the world from the knowledge gained and experiences shared by ASN and the reviewers through the evaluation of the effectiveness of the French regulatory authority, its regulatory framework and its regulatory activities. The facilities and practices regulated by ASN include nuclear power plants, research reactors, fuel cycle facilities, medical practices, industrial and research activities, waste facilities, decommissioning, remediation and transport. In addition to the usual IRRS scope, ASN requested that this IRRS mission also cover ASN public information practices.

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Safety of Nuclear Power Reactors
Uranium Information Centre, Melbourne, Australia. January 2007

From the outset, there has been a strong awareness of the potential hazard of both nuclear criticality and release of radioactive materials. There have been two major reactor accidents in the history of civil nuclear power - Three Mile Island and Chernobyl. One was contained without harm to anyone and the other involved an intense fire without provision for containment. These are the only major 

accidents to have occurred in more than 12,000 cumulative reactor-years of commercial operation in 32 countries. The risks from western nuclear power plants, in terms of the consequences of an accident or terrorist attack, are minimal compared with other commonly accepted risks. Nuclear power plants are very robust.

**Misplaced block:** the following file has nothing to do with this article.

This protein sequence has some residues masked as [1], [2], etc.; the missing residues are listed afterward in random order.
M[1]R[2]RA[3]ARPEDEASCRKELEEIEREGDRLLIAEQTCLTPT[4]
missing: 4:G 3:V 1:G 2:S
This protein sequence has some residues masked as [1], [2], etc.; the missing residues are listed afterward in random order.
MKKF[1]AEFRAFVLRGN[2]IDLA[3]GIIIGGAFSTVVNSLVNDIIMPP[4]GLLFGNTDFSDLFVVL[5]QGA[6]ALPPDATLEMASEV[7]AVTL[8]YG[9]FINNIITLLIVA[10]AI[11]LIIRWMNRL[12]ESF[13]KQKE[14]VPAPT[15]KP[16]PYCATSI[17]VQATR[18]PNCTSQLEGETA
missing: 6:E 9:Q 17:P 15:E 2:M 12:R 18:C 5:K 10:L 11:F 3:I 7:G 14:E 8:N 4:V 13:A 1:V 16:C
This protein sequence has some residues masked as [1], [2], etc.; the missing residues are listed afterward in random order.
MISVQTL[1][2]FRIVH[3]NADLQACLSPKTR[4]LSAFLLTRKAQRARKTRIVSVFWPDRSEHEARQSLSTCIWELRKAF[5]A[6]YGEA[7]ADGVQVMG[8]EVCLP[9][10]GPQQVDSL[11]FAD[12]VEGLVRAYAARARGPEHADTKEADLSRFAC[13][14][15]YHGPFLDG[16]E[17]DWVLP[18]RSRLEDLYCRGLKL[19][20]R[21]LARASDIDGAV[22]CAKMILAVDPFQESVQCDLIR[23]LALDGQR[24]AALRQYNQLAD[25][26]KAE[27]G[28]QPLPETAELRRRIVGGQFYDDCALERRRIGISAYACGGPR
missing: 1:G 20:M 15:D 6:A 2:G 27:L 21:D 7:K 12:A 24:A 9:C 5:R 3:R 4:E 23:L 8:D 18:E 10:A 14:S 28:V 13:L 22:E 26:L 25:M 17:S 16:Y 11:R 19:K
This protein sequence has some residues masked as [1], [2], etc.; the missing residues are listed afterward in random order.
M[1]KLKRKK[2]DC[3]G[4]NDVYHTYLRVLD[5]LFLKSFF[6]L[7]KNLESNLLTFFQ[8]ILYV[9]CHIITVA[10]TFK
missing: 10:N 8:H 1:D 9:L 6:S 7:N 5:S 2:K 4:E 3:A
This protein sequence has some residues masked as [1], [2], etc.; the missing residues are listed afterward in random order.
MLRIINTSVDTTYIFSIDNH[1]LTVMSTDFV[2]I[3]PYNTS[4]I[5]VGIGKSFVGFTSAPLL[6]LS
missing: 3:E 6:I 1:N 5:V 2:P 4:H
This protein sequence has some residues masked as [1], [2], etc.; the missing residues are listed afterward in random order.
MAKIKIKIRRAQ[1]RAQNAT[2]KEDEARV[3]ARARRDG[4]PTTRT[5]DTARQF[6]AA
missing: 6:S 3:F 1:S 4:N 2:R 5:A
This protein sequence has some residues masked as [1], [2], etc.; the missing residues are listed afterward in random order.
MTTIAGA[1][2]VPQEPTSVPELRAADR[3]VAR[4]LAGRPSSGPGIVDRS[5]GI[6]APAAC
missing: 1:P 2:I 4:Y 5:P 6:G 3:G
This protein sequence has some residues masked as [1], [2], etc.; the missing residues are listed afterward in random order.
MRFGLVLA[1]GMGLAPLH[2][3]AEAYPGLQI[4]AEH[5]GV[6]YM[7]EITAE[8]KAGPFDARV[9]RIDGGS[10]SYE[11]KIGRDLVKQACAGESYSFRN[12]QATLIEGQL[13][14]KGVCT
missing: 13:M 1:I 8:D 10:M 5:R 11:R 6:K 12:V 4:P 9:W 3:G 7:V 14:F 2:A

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Aplicación de los conceptos de exclusión, exención y dispensa Guía de Seguridad
IAEA, 2007, 30 p.

This Safety Guide provides guidance on the application of the concepts of exclusion, exemption and clearance as established in the International Basic Safety Standards for Protection against Ionizing Radiation and for the Safety of Radiation Sources. The Safety Guide includes specific values for activity concentrations for both radionuclides of natural origin and those of artificial origin that may be used 

for bulk amounts of material for the purposes of applying the concepts of exclusion and exemption.

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Nuclear Power: Villain or Victim?
Pebble Beach Publishers, 1997, 108 p.

The book was written for the general public, with the aim to inform the public about both the benefits and the risks of nuclear power. No scientific training is needed to understand the material presented there. The book discusses the important aspects of nuclear power, including the following: the safety record of nuclear power is outstanding. Radiation from nuclear plants has not caused any known deaths worldwide, except at the Chernobyl plant in the Ukraine. The known death toll from the Chernobyl accident is less than